Herbert Westmacott

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For the New Zealand farmer, soldier and memoirist, see Herbert Horatio Spencer Westmacott.
Herbert Westmacott
Birth name Herbert Richard Westmacott
Born 11 January 1952
Chichester, West Sussex
Died 2 May 1980(1980-05-02) (aged 28)
Belfast, Northern Ireland
Allegiance  United Kingdom
Service/branch Flag of the British Army.svg British Army
Rank Captain
Unit Grenadier Guards
Special Air Service
Battles/wars Operation Banner 
Awards Military Cross
Relations Sir Peter Westmacott (cousin)

Captain Herbert Richard Westmacott, MC (11 January 1952 – 2 May 1980) was a British Army officer who became the first person to be awarded a posthumous Military Cross. As an officer of the Grenadier Guards (2nd Battalion)[1] on Extra Regimental Employment to the Special Air Service (SAS), he died in an encounter with the Provisional Irish Republican Army (IRA). He was the highest-ranking SAS officer to be killed in Northern Ireland during Operation Banner.

He was in command of an eight-man plainclothes SAS patrol that had been alerted by the Royal Ulster Constabulary that an IRA gun team had taken over a house on Antrim Road, Belfast.[2] A car carrying three SAS men went to the rear of the house, and another car carrying five SAS men went to the front of the house.[3] As the SAS arrived at the front of the house the IRA unit, nicknamed the "M60 gang", opened fire from a window with an M60 machine gun, hitting Westmacott in the head and shoulder and killing him instantly.[3] The remaining SAS men at the front returned fire but were forced to withdraw.[2][3] One member of the IRA team was apprehended by the SAS at the rear of the house while preparing the unit's escape in a transit van. The other three IRA members remained inside the house.[4] More members of the security forces were deployed to the scene, and after a brief siege the remaining members of the IRA unit surrendered.[2][5]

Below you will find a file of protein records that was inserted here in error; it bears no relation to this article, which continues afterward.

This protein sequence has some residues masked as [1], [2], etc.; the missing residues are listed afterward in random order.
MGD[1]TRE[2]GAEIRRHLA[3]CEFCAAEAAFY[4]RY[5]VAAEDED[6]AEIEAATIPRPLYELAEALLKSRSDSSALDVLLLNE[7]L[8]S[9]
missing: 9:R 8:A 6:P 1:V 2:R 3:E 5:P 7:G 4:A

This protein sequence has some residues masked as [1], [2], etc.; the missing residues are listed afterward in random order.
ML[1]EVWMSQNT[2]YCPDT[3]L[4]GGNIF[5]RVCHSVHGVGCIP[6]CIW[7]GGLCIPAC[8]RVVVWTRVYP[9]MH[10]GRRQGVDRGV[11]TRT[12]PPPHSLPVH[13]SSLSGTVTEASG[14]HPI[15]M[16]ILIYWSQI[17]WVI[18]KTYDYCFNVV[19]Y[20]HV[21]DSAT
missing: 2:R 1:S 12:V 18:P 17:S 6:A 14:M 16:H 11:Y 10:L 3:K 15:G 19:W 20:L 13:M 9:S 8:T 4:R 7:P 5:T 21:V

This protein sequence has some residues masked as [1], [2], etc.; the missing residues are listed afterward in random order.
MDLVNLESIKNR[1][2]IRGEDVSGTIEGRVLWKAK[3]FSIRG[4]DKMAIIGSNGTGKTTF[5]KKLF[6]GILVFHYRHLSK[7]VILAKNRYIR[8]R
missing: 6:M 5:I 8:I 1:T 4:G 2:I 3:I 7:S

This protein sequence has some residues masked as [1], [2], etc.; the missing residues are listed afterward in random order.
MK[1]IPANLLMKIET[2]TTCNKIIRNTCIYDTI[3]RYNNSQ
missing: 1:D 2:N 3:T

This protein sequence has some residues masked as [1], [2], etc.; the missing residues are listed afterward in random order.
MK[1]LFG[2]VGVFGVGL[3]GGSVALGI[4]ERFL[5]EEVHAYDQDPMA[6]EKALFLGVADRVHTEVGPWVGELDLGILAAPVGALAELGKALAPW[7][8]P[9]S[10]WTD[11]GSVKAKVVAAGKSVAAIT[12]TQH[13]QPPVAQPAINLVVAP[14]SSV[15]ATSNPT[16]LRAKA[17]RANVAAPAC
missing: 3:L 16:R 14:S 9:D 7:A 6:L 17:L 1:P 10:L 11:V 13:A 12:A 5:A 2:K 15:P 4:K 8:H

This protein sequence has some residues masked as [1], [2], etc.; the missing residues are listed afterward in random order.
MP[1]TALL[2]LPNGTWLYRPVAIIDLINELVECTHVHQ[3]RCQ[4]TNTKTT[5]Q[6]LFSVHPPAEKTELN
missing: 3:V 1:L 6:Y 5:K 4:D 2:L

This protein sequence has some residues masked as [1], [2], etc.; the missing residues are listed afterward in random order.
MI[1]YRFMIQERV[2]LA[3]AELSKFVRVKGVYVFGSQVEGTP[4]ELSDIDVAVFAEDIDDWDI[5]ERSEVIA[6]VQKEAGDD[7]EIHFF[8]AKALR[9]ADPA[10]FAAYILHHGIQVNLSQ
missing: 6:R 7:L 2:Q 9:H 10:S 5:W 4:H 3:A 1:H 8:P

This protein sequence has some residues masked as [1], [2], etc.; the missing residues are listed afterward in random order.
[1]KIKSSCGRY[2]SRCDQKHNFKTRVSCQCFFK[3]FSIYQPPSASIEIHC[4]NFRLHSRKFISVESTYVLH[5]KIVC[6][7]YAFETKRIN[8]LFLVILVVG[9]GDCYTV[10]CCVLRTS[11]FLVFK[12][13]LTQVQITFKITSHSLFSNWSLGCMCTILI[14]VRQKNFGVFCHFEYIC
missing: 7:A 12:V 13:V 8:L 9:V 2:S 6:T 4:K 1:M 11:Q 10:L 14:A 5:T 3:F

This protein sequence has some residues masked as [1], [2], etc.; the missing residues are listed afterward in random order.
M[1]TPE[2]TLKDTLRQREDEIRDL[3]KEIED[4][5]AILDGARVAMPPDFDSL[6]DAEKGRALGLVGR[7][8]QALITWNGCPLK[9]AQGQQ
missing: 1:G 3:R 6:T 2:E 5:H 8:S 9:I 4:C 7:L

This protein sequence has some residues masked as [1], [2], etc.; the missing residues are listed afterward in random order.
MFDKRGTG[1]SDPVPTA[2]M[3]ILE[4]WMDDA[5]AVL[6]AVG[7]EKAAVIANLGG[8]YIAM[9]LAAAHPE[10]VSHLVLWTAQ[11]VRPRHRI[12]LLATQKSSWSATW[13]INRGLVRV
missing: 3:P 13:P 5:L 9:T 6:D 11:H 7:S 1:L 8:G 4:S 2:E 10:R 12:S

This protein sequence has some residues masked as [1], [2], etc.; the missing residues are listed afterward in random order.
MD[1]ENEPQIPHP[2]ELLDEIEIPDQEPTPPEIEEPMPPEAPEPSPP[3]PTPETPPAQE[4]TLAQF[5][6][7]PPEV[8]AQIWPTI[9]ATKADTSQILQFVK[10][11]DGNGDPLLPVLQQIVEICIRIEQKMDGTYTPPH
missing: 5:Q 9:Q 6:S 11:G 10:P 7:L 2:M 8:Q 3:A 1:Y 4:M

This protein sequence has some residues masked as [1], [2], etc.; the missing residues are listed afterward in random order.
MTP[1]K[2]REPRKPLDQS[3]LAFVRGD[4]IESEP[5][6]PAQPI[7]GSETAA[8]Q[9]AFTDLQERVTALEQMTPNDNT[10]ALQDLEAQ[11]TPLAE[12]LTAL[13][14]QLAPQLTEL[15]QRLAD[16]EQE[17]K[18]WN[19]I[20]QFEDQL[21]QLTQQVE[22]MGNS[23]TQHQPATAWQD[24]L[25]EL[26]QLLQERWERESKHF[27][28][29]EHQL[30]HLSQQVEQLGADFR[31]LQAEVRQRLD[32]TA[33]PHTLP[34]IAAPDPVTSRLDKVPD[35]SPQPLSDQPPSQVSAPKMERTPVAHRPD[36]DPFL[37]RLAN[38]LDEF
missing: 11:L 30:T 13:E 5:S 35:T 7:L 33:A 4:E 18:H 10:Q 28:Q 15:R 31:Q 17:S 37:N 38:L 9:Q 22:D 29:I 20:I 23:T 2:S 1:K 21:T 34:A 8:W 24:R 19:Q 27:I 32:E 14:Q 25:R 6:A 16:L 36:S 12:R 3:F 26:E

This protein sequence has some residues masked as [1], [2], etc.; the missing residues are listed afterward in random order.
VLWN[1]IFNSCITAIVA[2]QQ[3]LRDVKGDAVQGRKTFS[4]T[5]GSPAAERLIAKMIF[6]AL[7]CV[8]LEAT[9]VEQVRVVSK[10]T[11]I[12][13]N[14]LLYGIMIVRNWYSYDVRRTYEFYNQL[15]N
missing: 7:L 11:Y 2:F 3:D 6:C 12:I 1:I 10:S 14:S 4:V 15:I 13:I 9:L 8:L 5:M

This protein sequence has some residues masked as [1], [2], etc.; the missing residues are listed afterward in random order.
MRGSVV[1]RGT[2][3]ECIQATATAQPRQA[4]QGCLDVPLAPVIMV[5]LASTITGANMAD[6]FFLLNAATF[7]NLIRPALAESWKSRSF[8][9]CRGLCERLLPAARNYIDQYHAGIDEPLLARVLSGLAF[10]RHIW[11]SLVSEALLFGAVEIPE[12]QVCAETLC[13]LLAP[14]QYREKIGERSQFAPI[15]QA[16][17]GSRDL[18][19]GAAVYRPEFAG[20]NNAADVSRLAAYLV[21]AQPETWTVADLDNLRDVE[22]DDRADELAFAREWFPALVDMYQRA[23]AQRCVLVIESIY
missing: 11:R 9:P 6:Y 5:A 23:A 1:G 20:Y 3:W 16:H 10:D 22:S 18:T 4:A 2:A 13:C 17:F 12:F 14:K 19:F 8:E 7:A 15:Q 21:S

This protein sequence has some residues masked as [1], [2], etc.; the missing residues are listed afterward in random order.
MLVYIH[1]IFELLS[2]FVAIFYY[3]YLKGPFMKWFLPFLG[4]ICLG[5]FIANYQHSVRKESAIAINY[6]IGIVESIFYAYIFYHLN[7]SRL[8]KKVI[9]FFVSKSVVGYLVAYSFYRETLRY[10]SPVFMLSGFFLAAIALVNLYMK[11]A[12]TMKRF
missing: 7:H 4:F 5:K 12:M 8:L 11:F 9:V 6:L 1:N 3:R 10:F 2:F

After his death Westmacott was posthumously awarded the Military Cross for gallantry in Northern Ireland during the period 1 February to 30 April 1980.[6] He is buried in the churchyard of St. Michael's, Up Marden, West Sussex.

His cousin is Sir Peter Westmacott, a British ambassador who facilitated the first meeting between Gerry Adams and Sir Patrick Mayhew.[7]

Several men, including Angelo Fusco, Paul Magee and Joe Doherty, were convicted in absentia of murder in June 1981 by the Northern Ireland authorities after they escaped from custody.[5][8][9]


  1. ^ http://www.nivetsannex.com/ROH/certs/M1196.pdf
  2. ^ a b c Bowyer Bell, pp.487–488
  3. ^ a b c Murray, p.256
  4. ^ Dillon, p.94.
  5. ^ a b "Irish police arrest former IRA killer". BBC News. 4 January 2000. Retrieved 3 April 2010. 
  6. ^ The London Gazette: (Supplement) no. 48346. p. 14608. 20 October 1980.
  7. ^ Daily Mirror 29 August 2006
  8. ^ New York Times "Gunman of the IRA: A Five Year Wait" Check |url= value (help). New York Times. Retrieved 22 August 2010. 
  9. ^ John Mullin (10 March 2000). "Dublin court bails IRA man wanted for murdering SAS officer 20 years ago". London: The Guardian. Retrieved 14 November 2007. 
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